Review Summary: Architects sophomore effort is an impressive release. The band retain all the qualities that made their debut so entertaining and incorporate new elements into their sound, such as clean vocals. Well worth checking out if you like technical metal.
Transitions from one record label to another produce on of two outcomes so it seems; a band benefits greatly and reaps the rewards of a bigger budget and more exposure. Or they self destruct, essentially sell out and release something sub-par and 'dug' predominantly by scene kids.
Fortunately, in the case of Brighton based technical hardcore/metal quintet Architects
, the latter doesn't apply. After their debut album Nightmares
was released the band kicked up a storm in the local UK metal scene and received largely critical acclaim. The band's tight live shows further solidified their success - precision riffing coupled with the ability to juxtapose brutality and epic melody was reason enough for avid metal and hardcore fans alike to rave about the band.
Their sophomore effort, Ruin
certainly delivers all the aforementioned qualities. In abundance I might add. New crooner Sam has a starkly different approach to vocals compared to the band's previous singer Matt. He possesses more of a hardcore shout as opposed to a typical metalcore scream. Throughout the whole album his yell will protrude from your speakers; for better or for worse. One of the downfalls of Ruin
is that after a while, the vocal style may begin to get annoying. Sam is a minimalist when it comes to variation; besides a few lower register vocal lines and the odd scream, it's all pretty much the same. However, tracks such as You'll Find Safety
boast a new side to the band, incorporating clean vocals. Whilst nothing particularly astounding, it sounds fresh and interesting (albeit there will be some who complain that they are whiny). But overall on the vocal front, whilst variation is not the best word to use, solid is a good adjective to use.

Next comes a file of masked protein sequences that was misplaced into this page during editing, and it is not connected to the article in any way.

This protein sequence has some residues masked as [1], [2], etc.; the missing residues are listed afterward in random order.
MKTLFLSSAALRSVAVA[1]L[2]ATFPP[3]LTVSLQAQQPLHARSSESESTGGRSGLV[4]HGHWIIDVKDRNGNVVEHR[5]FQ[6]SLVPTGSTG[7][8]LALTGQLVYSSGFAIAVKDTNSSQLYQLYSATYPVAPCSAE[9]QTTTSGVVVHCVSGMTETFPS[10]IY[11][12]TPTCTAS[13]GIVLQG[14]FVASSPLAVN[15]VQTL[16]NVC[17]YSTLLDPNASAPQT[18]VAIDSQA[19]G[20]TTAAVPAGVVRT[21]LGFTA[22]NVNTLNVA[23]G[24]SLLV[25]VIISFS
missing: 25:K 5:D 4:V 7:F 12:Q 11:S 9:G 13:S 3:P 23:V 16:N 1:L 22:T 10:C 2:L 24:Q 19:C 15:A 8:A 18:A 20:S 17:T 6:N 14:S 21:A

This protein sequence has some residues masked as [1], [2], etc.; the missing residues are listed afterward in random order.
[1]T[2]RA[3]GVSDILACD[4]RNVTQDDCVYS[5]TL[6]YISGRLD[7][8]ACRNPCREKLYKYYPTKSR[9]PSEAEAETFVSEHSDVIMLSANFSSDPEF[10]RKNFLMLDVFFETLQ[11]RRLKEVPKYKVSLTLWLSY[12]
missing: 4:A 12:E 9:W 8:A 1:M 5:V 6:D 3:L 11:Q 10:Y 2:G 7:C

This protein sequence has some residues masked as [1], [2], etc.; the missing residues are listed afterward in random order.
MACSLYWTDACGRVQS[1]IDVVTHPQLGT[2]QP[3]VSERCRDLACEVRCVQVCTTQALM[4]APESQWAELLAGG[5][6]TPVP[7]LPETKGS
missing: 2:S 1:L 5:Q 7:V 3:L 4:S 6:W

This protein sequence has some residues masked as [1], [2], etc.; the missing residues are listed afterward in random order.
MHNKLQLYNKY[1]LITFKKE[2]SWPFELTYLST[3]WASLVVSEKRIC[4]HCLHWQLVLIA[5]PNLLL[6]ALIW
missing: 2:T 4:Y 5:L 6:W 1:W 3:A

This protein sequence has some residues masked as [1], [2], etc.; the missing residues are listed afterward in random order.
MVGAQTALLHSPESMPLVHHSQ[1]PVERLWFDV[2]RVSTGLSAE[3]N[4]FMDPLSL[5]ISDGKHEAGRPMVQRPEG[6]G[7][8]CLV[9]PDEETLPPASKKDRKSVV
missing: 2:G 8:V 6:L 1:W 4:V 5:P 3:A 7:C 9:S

Talent is all often exempt in many of today's metal bands. But Architects
make up for countless bands who lack talent; their instrumental prowess is undeniable. Dan is a monster behind his drum kit, battering the skins and beating your ears to a pulp. Never overly-complex but always tasteful, he is the vertebrae of the band and a damn solid backbone at that. The guitars are the main focus of the band; Tim and Tom are a marvelous
guitar duo. Insane time signatures, tight riffing, melodic leads and flashy virtuoso sections are in plentiful supply. Ali is a fine bassist too; the high production values of the album (as well as a level headed producer no doubt) mean that his lines do in fact shine through occasionally. For the most part, he plays along with the guitar parts and provides a low end capable of making the album that much heavier. The decision to tune to drop B is also a godsend (bands who rely on drop C always seem to fall into the trap of being lame and samey in the riff department after a while). Album opener Buried At Sea
is a colossal track in that there are so many notes in the track your brain will have trouble coping. It is also a perfect example of how to blend heaviness and melody.
Standout tracks aside, the album can become a little tiresome after a few listens. At first, it is hard to digest all at once (well it was for me) but once you're accustomed to this style of technical hardcore (it's metal influenced, but at heart it's hardcore) it's a refreshing listen. Just so long as you don't listen incessantly.
Buried At Sea
Hunt Them Down
You'll Find Safety